The Hedge Fund Law Report

The definitive source of actionable intelligence on hedge fund law and regulation

Recent Issue Headlines

Vol. 1, No. 27 (Dec. 9, 2008) Print IssuePrint This Issue

  • The Hedge Fund Law Report Launches Interactive Regulatory & Legislative Chart

    The response to the international financial crisis has included an unprecedented volume and complexity of new law and regulation – a trend likely to continue and even increase in the U.S. when the next Congress convenes and the new administration takes office.  Much of that new authority will affect hedge funds and their managers, directly or indirectly.  To help our subscribers navigate the shifting regulatory landscape as efficiently as possible, we at The Hedge Fund Law Report are proud to announce the launch of our new Regulatory & Legislative Chart.

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  • Valuation and Confidentiality Concerns in Secondary Market Trading of Hedge Fund Interests

    Amid the “perfect storm” of decreasing liquidity and increasing redemption requests, secondary markets for hedge funds interests have emerged an efficient forum for reconciling the goals of investors and managers.  But secondary markets for hedge funds interests, like any markets, are not without complications.  We explain how secondary markets address two of the thorniest issues in trading of hedge fund interests: valuation and confidentiality.

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  • Who Should Regulate Energy Markets?

    The FERC’s administrative case against defunct hedge fund manager Amaranth Advisors and certain of its managed funds and traders, along with an action arising out of similar facts brought by the CFTC in federal district court in New York, have raised important questions for U.S. energy regulation: which agency is responsible for ensuring that traders do not cross the line from legal speculation into illegal price manipulation?  If two or more agencies share that responsibility, how are those agencies supposed to coordinate their activities?  Answers to these questions can have a profound effect on hedge funds that trade commodities or commodity derivatives.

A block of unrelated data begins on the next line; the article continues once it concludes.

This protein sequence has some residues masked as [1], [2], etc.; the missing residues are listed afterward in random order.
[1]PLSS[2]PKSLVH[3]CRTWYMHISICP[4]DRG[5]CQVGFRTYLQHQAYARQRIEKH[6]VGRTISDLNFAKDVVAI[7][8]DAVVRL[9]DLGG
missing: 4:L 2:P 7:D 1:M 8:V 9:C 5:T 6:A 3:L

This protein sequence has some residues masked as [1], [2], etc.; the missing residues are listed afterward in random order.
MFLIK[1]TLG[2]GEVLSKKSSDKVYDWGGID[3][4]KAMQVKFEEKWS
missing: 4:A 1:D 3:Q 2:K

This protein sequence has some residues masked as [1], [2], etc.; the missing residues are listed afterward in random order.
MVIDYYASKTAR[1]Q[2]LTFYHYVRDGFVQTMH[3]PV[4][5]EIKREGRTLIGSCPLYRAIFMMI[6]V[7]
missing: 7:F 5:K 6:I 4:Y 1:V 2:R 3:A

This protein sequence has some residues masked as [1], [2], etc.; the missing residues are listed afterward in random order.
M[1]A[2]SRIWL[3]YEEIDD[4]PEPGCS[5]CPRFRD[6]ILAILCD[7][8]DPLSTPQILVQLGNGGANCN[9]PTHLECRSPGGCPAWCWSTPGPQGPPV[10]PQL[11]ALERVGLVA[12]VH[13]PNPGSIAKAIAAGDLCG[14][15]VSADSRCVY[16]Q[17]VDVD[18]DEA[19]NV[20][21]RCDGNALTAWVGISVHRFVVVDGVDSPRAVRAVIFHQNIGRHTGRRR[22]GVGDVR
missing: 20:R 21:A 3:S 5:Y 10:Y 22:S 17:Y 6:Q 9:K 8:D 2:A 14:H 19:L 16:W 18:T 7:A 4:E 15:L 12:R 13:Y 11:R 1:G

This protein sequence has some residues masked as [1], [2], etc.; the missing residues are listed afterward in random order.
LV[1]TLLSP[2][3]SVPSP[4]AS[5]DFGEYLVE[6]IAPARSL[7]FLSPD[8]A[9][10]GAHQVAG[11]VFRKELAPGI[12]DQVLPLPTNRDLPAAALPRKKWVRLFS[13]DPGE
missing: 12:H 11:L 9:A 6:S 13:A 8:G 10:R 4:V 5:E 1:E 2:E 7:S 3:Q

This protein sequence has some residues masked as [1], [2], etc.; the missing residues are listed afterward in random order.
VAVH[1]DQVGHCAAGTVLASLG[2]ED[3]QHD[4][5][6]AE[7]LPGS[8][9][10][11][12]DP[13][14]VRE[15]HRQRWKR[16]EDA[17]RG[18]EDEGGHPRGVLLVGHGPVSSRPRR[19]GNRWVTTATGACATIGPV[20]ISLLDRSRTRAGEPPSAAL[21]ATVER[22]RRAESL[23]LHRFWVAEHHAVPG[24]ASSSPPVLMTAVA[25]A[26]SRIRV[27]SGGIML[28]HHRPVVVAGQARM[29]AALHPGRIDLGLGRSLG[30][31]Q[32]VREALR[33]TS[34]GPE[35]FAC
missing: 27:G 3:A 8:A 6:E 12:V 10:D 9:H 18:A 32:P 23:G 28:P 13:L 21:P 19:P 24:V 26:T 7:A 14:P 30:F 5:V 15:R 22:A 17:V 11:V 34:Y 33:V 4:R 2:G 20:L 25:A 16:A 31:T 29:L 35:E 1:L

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  • Revised Short Sale Reporting Requirements May Still Go Too Far

    As part of its continued effort to monitor and understand short selling, the SEC decided in October to extend until August 1, 2009 short sale and position reporting requirements first enacted in an emergency order issued on September 18.  The agency intends to use the information in reports to craft and evaluate regulation.  Hedge funds, however, have been nearly unanimous in their opposition to short reporting.  In this second part of a two-part series, we explain the background, content and practical implications of the new short sale rules, and the likely future course of rulemaking on the topic.

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  • Regulating Credit Default Swaps as Insurance: Gone, But Not Forgotten

    Although New York State Insurance Superintendent Eric R. Dinallo decided to “delay indefinitely” his plan to regulate an important chunk of the credit default swaps (CDS) market as insurance contracts, the agency’s original policy proposal may well be used as a blueprint in wider efforts by federal regulators to reform the CDS market.  We explain the mechanics of the proposal and detail provisions that may reappear in future legislation or regulation.

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  • SEC Accuses Investment Adviser of Failing to Disclose Conflict of Interest

    On September 24, 2008, the SEC filed a complaint in a Los Angeles federal district court accusing WealthWise, LLC, an investment adviser, and its owner and principal, Jeffrey A. Forrest, with fraud for failing to disclose a material conflict of interest with a hedge fund it recommended its clients invest in.  The case is a reminder of the need to fully disclose all fee sharing arrangements.

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